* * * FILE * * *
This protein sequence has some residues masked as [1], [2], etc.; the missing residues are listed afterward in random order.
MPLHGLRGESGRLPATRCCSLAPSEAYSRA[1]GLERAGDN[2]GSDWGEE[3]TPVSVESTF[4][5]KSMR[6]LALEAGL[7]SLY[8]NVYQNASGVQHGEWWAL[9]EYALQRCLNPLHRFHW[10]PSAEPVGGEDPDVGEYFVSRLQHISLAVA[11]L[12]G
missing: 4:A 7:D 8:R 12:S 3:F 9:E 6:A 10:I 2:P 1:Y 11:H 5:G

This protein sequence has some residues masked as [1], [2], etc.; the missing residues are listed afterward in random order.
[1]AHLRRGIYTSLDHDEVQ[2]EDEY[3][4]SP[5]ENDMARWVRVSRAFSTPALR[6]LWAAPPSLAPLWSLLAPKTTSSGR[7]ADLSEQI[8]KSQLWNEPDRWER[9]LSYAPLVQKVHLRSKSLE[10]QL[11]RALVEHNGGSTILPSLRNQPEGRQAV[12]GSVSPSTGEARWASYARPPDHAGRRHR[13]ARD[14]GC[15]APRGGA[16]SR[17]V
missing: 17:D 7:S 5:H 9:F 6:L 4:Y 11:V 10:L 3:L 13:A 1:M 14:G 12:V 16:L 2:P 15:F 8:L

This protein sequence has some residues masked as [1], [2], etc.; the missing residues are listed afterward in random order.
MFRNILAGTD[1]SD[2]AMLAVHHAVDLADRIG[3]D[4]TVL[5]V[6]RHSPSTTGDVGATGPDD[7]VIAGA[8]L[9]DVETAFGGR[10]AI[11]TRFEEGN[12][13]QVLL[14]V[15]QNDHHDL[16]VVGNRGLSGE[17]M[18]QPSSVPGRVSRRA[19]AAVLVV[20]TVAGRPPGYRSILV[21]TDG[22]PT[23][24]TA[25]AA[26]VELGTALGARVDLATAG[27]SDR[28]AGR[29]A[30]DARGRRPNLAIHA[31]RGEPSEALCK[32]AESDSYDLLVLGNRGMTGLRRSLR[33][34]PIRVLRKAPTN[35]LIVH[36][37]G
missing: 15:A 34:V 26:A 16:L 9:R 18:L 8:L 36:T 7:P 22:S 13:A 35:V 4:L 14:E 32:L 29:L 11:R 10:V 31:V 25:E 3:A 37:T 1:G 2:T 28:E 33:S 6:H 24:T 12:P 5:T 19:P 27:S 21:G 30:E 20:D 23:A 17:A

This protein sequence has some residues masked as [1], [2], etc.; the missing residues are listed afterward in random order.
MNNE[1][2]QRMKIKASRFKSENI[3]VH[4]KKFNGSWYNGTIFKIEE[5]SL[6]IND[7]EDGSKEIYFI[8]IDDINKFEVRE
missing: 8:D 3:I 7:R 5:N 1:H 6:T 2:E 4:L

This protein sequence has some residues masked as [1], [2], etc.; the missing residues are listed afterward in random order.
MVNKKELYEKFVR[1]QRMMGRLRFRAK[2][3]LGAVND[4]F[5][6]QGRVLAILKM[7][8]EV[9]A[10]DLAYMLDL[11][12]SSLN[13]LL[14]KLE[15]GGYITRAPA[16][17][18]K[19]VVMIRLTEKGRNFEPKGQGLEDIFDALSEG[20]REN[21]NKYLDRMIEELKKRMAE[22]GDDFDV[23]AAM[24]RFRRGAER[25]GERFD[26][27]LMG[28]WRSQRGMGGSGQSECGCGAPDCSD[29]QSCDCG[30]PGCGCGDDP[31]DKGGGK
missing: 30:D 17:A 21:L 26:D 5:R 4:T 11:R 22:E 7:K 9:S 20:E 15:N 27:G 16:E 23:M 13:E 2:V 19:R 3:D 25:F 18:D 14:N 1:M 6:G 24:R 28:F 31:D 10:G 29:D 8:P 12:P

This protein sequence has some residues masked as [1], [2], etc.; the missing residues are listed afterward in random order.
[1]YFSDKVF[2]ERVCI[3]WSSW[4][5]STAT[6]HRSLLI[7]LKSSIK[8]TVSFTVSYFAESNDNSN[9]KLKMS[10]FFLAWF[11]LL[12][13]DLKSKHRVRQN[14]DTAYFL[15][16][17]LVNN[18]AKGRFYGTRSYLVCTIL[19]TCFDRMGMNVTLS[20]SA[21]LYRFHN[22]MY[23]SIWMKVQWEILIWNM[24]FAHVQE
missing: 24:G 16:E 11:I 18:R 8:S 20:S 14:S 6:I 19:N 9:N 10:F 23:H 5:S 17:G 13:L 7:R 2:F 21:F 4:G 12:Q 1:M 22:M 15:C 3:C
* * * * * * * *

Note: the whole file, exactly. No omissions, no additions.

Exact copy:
This protein sequence has some residues masked as [1], [2], etc.; the missing residues are listed afterward in random order.
MPLHGLRGESGRLPATRCCSLAPSEAYSRA[1]GLERAGDN[2]GSDWGEE[3]TPVSVESTF[4][5]KSMR[6]LALEAGL[7]SLY[8]NVYQNASGVQHGEWWAL[9]EYALQRCLNPLHRFHW[10]PSAEPVGGEDPDVGEYFVSRLQHISLAVA[11]L[12]G
missing: 4:A 7:D 8:R 12:S 3:F 9:E 6:A 10:I 2:P 1:Y 11:H 5:G

This protein sequence has some residues masked as [1], [2], etc.; the missing residues are listed afterward in random order.
[1]AHLRRGIYTSLDHDEVQ[2]EDEY[3][4]SP[5]ENDMARWVRVSRAFSTPALR[6]LWAAPPSLAPLWSLLAPKTTSSGR[7]ADLSEQI[8]KSQLWNEPDRWER[9]LSYAPLVQKVHLRSKSLE[10]QL[11]RALVEHNGGSTILPSLRNQPEGRQAV[12]GSVSPSTGEARWASYARPPDHAGRRHR[13]ARD[14]GC[15]APRGGA[16]SR[17]V
missing: 17:D 7:S 5:H 9:F 6:L 4:Y 11:V 10:L 3:L 13:A 1:M 14:G 12:V 16:L 2:P 15:F 8:L

This protein sequence has some residues masked as [1], [2], etc.; the missing residues are listed afterward in random order.
MFRNILAGTD[1]SD[2]AMLAVHHAVDLADRIG[3]D[4]TVL[5]V[6]RHSPSTTGDVGATGPDD[7]VIAGA[8]L[9]DVETAFGGR[10]AI[11]TRFEEGN[12][13]QVLL[14]V[15]QNDHHDL[16]VVGNRGLSGE[17]M[18]QPSSVPGRVSRRA[19]AAVLVV[20]TVAGRPPGYRSILV[21]TDG[22]PT[23][24]TA[25]AA[26]VELGTALGARVDLATAG[27]SDR[28]AGR[29]A[30]DARGRRPNLAIHA[31]RGEPSEALCK[32]AESDSYDLLVLGNRGMTGLRRSLR[33][34]PIRVLRKAPTN[35]LIVH[36][37]G
missing: 15:A 34:V 26:A 16:L 9:R 18:L 8:L 36:T 7:P 22:S 13:A 35:V 4:L 14:E 32:L 29:L 11:R 10:V 31:V 25:E 3:A 37:T 1:G 2:T 28:E 33:S 6:H 24:T 12:P 5:T 19:P 27:S 21:G 30:E 20:D 23:A 17:A

This protein sequence has some residues masked as [1], [2], etc.; the missing residues are listed afterward in random order.
MNNE[1][2]QRMKIKASRFKSENI[3]VH[4]KKFNGSWYNGTIFKIEE[5]SL[6]IND[7]EDGSKEIYFI[8]IDDINKFEVRE
missing: 8:D 3:I 7:R 5:N 1:H 6:T 2:E 4:L

This protein sequence has some residues masked as [1], [2], etc.; the missing residues are listed afterward in random order.
MVNKKELYEKFVR[1]QRMMGRLRFRAK[2][3]LGAVND[4]F[5][6]QGRVLAILKM[7][8]EV[9]A[10]DLAYMLDL[11][12]SSLN[13]LL[14]KLE[15]GGYITRAPA[16][17][18]K[19]VVMIRLTEKGRNFEPKGQGLEDIFDALSEG[20]REN[21]NKYLDRMIEELKKRMAE[22]GDDFDV[23]AAM[24]RFRRGAER[25]GERFD[26][27]LMG[28]WRSQRGMGGSGQSECGCGAPDCSD[29]QSCDCG[30]PGCGCGDDP[31]DKGGGK
missing: 30:D 17:A 21:L 26:D 5:R 4:T 11:R 22:E 7:K 9:S 20:E 15:N 27:G 16:E 23:M 13:E 2:V 19:R 3:D 25:F 18:D 14:N 1:M 6:G 24:R 28:F 31:D 10:G 29:D 8:P 12:P

This protein sequence has some residues masked as [1], [2], etc.; the missing residues are listed afterward in random order.
[1]YFSDKVF[2]ERVCI[3]WSSW[4][5]STAT[6]HRSLLI[7]LKSSIK[8]TVSFTVSYFAESNDNSN[9]KLKMS[10]FFLAWF[11]LL[12][13]DLKSKHRVRQN[14]DTAYFL[15][16][17]LVNN[18]AKGRFYGTRSYLVCTIL[19]TCFDRMGMNVTLS[20]SA[21]LYRFHN[22]MY[23]SIWMKVQWEILIWNM[24]FAHVQE
missing: 24:G 16:E 11:I 18:R 8:S 20:S 14:S 6:I 19:N 9:N 10:F 23:H 5:S 17:G 13:L 7:R 2:F 21:F 4:G 12:Q 1:M 22:M 15:C 3:C